Reduced Delayed Intensification Impacts Risk of Pediatric ALL Relapse
Increasing ALL survival rates has led to an increased focus on therapy-related morbidity and mortality improvement.
The reduction of delayed intensification (DI) chemotherapy led to increased rates of relapse among pediatric patients with standard-risk acute lymphoblastic leukemia (ALL) compared with standard therapy, according to a study published in the Journal of Clinical Oncology.
Survival rates among patients with ALL have increased with modern advancements in treatment, leading to an increased focus on therapy-related morbidity and mortality improvement. Reducing delayed intensification — a standard and integral part of ALL treatment — is a potential strategy to reduce treatment burden and toxicity in this patient population.
For this study, researchers randomly assigned 1164 pediatric patients with standard-risk ALL (as determined by minimal residual disease assessed by polymerase-chain reaction [PCR-MRD]) to receive experimental reduced-intensity DI (protocol III; P-III) or standard DI (protocol II; P-II). The cumulative dose of dexamethasone was reduced by 30%, and vincristine, doxorubicin, and cyclophosphamide doses were reduced by 50% in P-III compared to P-II. DI was administered in 2 parts: patients received part 1 for P-II and P-III over 29 days and 14 days, respectively, and part 2 was administered over days 36 to 49 compared with days 15 to 28, respectively.
The 8-year rate of disease-free survival (DFS) for patients receiving P-II was 92.3%±1.2% compared with 89.2%±1.3% for patients receiving P-III (P =.04). Patients receiving P-II and P-III at 8 years, respectively, also had cumulative incidence of relapse of 6.4%±1.1% and 8.7%±1.2% (P =.09), and overall survival was 98.0%±0.6% and 96.1%±0.8% (P =.06).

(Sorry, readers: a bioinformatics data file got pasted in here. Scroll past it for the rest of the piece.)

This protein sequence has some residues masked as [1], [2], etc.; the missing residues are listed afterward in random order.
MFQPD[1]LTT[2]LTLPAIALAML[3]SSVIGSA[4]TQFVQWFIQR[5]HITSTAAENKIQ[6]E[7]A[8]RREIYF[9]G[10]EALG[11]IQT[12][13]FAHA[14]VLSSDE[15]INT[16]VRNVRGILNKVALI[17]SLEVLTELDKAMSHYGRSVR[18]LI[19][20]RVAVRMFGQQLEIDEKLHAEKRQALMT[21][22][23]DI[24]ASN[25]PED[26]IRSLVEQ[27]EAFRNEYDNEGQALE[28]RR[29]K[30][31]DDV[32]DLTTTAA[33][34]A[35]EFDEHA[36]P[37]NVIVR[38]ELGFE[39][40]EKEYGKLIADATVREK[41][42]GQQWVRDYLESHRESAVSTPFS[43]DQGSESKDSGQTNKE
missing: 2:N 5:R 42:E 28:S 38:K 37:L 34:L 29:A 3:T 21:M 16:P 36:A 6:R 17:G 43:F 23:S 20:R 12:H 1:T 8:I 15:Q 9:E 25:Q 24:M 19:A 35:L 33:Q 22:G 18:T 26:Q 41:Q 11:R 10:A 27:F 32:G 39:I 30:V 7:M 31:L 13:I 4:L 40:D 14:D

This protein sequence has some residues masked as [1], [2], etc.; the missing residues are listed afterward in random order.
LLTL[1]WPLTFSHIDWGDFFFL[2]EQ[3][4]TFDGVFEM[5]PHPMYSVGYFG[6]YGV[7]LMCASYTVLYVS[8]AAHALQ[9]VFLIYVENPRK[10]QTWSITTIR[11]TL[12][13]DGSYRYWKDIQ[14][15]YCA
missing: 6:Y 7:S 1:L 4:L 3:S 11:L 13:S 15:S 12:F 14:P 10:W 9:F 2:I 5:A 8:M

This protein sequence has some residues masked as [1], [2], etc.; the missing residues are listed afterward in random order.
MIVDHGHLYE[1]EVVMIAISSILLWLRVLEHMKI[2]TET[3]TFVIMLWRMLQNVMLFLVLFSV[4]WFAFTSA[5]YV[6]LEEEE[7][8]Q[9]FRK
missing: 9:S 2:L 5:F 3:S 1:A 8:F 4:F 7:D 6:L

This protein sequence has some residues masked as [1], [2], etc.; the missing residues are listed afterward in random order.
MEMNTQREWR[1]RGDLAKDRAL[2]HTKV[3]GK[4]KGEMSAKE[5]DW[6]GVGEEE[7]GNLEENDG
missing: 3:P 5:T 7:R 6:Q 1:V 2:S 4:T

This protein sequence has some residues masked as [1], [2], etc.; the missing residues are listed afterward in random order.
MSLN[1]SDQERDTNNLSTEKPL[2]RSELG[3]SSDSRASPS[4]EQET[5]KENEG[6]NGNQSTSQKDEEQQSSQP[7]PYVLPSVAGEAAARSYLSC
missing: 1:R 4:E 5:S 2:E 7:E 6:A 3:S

The differences in outcomes for P-II and P-III were observed across all clinical and biologic subgroups in the study, but patients characterized as ETV6-RUNX1-positive and patients aged 1 to 6 years at diagnosis had similar outcomes.
Patients in both protocols shared similar toxicity profiles, and the cumulative incidence rate of secondary malignancies did not differ significantly.
Reducing DI was not found to be noninferior to the current standard and led to higher rates of relapse, but the authors concluded, “[t]he data suggest that treatment reduction is feasible in specific subgroups, which underlines the biologic heterogeneity of this cohort selected according to treatment response.”
Schrappe M, Bleckmann K, Zimmermann M, et al. Reduced-intensity delayed intensification in standard-risk pediatric acute lymphoblastic leukemia defined by undetectable minimal residual disease: results of an international randomized trial (AIEOP-BFM ALL 2000) [published online November 20, 2017]. J Clin Oncol. doi: 10.1200/JCO.2017.74.4946